With friends like Julian, you certainly don’t need too many enemies.
You couldn’t make it up, could you?
We often hear news stories about injuries and even deaths from accidents concerning firearms, and the whole subject of gun control, is to say the least highly controversial.
But in a world jammed packed with thousands of serious shooting accidents, two recent incidents particularly caught my attention.
The first concerns a Thai senator for Mae Hong Son who accidentally shot and killed his personal secretary with a sub-machine gun in a restaurant in Phrae province. The shooting occurred at a restaurant in Wang Chin district of the Northern Province when the Senator and his personal assistant were travelling to Bangkok in the senator’s car and they stopped for dinner at a restaurant on a local road.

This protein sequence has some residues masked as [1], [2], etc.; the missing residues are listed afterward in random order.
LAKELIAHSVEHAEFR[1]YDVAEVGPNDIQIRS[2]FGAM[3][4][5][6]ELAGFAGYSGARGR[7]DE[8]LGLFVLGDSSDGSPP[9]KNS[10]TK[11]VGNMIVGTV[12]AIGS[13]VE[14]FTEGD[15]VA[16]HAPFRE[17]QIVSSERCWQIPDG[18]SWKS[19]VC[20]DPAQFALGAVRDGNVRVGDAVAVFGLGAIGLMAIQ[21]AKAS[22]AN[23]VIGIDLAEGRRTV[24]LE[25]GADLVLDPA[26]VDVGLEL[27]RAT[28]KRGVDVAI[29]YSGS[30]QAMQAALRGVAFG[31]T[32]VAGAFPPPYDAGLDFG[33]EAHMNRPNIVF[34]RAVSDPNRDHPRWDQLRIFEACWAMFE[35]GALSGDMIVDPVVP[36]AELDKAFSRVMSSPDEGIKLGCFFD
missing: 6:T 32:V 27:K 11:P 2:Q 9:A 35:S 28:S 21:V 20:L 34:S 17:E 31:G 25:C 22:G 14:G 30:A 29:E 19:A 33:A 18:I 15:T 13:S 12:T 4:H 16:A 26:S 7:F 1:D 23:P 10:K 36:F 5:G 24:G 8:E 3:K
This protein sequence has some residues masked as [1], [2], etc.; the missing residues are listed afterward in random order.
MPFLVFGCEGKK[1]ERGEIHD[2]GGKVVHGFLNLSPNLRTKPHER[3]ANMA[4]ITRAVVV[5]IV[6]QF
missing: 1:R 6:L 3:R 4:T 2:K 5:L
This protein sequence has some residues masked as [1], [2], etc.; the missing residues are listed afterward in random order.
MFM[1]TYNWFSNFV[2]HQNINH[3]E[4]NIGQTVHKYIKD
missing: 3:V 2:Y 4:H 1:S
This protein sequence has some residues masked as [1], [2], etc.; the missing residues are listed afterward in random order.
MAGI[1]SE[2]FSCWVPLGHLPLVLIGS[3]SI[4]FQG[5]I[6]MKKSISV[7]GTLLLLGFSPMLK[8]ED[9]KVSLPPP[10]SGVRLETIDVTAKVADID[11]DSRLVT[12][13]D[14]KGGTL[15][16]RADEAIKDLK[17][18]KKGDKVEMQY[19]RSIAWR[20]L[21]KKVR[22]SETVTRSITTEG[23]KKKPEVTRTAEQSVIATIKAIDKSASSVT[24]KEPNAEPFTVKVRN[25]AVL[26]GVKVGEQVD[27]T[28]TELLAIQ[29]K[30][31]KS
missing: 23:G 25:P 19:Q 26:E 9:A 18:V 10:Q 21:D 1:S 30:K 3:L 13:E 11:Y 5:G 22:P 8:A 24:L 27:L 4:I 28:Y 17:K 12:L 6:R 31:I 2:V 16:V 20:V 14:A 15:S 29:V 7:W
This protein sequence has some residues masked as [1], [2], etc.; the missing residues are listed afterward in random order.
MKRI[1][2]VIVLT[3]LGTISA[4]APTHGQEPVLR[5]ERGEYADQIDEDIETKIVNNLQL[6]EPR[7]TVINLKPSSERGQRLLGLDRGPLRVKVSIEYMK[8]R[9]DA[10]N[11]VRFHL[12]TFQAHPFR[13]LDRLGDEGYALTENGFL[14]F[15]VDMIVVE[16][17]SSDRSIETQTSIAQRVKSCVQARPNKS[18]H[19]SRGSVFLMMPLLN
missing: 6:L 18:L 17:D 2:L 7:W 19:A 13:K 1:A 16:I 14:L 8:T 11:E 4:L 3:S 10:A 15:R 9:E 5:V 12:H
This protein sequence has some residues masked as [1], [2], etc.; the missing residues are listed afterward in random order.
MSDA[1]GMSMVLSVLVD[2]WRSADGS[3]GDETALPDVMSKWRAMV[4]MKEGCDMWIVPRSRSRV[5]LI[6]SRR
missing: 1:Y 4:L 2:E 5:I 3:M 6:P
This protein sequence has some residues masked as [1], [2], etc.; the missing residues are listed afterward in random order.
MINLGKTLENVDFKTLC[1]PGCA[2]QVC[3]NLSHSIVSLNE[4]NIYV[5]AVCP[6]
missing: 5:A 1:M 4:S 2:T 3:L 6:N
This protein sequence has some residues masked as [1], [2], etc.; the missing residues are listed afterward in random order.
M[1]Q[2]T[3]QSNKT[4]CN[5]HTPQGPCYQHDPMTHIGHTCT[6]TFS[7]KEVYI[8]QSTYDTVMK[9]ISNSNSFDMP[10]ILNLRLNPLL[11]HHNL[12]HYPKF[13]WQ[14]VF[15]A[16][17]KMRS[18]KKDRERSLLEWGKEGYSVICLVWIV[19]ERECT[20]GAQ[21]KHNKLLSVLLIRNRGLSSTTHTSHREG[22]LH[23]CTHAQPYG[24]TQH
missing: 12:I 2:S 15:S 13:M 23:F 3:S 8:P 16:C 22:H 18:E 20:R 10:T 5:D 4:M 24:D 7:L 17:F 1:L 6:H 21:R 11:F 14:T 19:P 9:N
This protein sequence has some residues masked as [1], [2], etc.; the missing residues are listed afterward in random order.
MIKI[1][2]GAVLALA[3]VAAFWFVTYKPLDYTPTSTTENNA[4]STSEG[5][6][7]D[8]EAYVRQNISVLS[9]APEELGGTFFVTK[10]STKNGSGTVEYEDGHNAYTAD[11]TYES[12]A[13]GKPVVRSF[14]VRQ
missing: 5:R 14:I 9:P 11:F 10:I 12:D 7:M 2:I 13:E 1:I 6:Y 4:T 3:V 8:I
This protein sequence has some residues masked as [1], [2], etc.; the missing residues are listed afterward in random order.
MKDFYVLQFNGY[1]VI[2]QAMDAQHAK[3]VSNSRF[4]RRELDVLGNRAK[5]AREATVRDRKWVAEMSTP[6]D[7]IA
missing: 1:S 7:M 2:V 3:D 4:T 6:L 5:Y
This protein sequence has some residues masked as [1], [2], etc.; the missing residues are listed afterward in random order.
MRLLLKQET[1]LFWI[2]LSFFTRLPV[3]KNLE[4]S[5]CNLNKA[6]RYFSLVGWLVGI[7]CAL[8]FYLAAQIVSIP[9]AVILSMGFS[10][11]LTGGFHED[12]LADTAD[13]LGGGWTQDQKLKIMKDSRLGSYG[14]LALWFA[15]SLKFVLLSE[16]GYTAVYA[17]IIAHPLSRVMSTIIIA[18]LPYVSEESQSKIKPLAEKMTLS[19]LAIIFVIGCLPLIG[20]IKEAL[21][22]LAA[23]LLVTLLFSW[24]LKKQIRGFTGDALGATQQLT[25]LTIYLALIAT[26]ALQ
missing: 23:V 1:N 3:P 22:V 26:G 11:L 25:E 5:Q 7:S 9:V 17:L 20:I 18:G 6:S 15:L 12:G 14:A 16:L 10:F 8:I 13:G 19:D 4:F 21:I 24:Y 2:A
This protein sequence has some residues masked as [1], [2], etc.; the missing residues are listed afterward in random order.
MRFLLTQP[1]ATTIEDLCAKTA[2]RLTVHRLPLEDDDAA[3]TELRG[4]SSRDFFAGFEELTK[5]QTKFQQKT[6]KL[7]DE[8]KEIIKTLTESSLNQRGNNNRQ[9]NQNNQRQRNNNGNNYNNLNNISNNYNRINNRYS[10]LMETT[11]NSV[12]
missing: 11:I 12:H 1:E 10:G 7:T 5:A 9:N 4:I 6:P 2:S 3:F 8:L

While waiting for food, The Senator took out a 9 mm Uzi sub-machine gun and he told police that the gun accidentally discharged and his secretary was shot in the stomach. The secretary, who was the Senator’s ex-wife, was rushed to hospital where she succumbed to her gunshot wound.
Police have yet to arrest the senator as he is protected by parliamentary privilege.
You have to wonder what the sweet f.ck was this guy doing with a 9 mm Uzi sub-machine gun???
The second incident is even more bizarre.
It concerns a French man who was shot by his dog during a hunt in his local region of the Dordogne. Apparently, the man’s Blue Gascony Basset hound dog caught the trigger of his gun after leaping up while the huntsman was taking part in a deer shoot. The bullet shattered a part of the huntsman’s right hand which has since been amputated.
The victim said he only had himself to blame for not applying the safety catch and did not hold the incident against his dog “at all”, he said, “It wasn’t the dog’s fault – and he’s adorable!” he told France Bleu radio.
Any further comment from me would be superfluous.
Butt…Butt…Butt… I Don’t give a Hoot!